Dark Matter 24″ display is a good gaming or secondary monitor 

If you need an inexpensive gaming monitor or secondary display, Monoprice’s Dark Matter 24 ” Gaming Monitor offers a lot of bang for the buck, although I don’t recommend it as your main display. 

The 24-inch monitor sports a 24-inch 1080p 144Hz screen, which is great for some tasks such as gaming. However, if you’re used to a 4K or better display for your daily workflow, the Dark Matter monitor, at 1920 x 1080p pixels, lacks the resolution that you’ll want (or, at least, which I prefer). 

Also, there’s no support for HDR and the display can’t be lowered or raised (though you can tilt it). Connectivity options are abundant: HDMI 2.0, Display Port 1.2 and USB-C video inputs.

The Dark Matter 24″ Gaming Monitor features an IPS‑like panel, with a 144Hz refresh rate and 1ms response time, which makes it well suited for gaming. Thanks to AHVA technology, it offers near 100% sRGB color gamut and wide viewing angles, while Adaptive Sync technology keeps gameplay running smoothly at high frame rates. Other display stats: 1.67 million (8-bit) colors, 300 nits of brightness; and ~89 PPI.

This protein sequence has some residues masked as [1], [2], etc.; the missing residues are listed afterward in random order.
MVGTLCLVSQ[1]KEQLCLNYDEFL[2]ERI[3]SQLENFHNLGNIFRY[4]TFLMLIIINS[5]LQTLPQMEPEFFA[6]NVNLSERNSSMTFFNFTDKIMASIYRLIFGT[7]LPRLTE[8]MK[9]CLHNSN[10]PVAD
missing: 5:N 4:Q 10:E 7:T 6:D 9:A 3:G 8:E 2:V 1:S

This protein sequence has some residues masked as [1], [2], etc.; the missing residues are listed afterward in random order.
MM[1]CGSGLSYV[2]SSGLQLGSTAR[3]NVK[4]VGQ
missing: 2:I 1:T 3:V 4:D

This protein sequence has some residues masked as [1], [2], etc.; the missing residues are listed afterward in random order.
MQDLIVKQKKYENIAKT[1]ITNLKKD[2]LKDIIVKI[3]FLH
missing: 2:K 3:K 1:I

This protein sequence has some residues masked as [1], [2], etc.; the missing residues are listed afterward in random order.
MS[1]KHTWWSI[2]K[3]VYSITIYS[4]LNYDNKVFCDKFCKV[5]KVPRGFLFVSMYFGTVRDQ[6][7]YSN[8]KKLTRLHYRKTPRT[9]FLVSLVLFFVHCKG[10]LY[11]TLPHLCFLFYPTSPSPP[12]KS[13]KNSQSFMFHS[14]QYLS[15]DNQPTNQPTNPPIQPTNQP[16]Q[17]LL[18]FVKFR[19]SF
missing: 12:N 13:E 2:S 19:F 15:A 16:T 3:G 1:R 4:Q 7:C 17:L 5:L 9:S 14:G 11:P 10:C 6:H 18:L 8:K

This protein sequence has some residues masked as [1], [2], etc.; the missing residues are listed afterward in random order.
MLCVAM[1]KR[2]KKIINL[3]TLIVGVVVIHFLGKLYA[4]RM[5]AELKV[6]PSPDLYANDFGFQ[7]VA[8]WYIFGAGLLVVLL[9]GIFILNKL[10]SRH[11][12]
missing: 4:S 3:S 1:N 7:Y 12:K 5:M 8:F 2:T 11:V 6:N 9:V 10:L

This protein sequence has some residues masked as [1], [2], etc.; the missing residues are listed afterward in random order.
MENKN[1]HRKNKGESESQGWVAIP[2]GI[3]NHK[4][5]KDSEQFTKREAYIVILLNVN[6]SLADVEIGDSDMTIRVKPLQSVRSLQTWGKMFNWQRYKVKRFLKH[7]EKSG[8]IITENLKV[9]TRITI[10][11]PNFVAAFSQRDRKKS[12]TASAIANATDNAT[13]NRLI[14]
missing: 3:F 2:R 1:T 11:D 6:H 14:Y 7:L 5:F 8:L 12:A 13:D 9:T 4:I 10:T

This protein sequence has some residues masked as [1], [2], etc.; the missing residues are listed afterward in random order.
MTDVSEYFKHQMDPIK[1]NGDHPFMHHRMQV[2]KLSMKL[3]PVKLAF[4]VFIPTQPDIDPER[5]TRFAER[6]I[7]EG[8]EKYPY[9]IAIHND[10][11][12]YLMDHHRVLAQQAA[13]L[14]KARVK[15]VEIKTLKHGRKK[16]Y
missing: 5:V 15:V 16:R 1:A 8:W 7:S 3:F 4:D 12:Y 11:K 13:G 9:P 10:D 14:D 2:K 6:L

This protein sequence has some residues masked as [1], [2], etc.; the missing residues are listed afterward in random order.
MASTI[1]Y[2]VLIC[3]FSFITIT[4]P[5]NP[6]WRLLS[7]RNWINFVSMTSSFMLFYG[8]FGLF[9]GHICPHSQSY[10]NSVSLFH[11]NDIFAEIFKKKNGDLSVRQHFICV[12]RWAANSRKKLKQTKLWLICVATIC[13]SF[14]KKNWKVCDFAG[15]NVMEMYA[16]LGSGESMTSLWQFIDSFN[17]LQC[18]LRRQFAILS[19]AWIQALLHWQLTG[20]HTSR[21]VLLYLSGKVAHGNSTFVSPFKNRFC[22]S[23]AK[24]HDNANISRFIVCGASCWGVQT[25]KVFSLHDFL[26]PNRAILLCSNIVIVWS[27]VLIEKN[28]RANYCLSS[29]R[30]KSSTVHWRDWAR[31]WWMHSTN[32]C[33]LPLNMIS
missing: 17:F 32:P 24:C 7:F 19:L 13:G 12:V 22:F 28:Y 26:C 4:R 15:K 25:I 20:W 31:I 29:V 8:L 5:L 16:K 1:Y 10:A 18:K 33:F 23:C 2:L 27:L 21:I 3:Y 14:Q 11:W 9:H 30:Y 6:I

The Dark Matter display requires you to attach the stand before use. If you don’t have small fingers or a magnetic Philips head screwdriver, this is a bit of a pain. The stand can be removed to allow access to the 75×75 VESA mount pattern for use with a wall or desk mount.

The Dark Matter Gaming monitor lacks built-in speakers. However, the monitor does have a headphone jack connector (on the back) to attach speakers.

At the price, you don’t expect the build quality of a pricer display. The monitor is all plastic, but solidly built.

Despite its shortcomings, the Dark Matter 24” Gaming Monitor is a good deal for the price. In fact, as I wrote this article, you could nab one for only US$139.99; the normal price is $229.99.

Apple World Today rating (out of 5 stars): ★★★★

Dennis Sellers
the authorDennis Sellers
Dennis Sellers is the editor/publisher of Apple World Today. He’s been an “Apple journalist” since 1995 (starting with the first big Apple news site, MacCentral). He loves to read, run, play sports, and watch movies.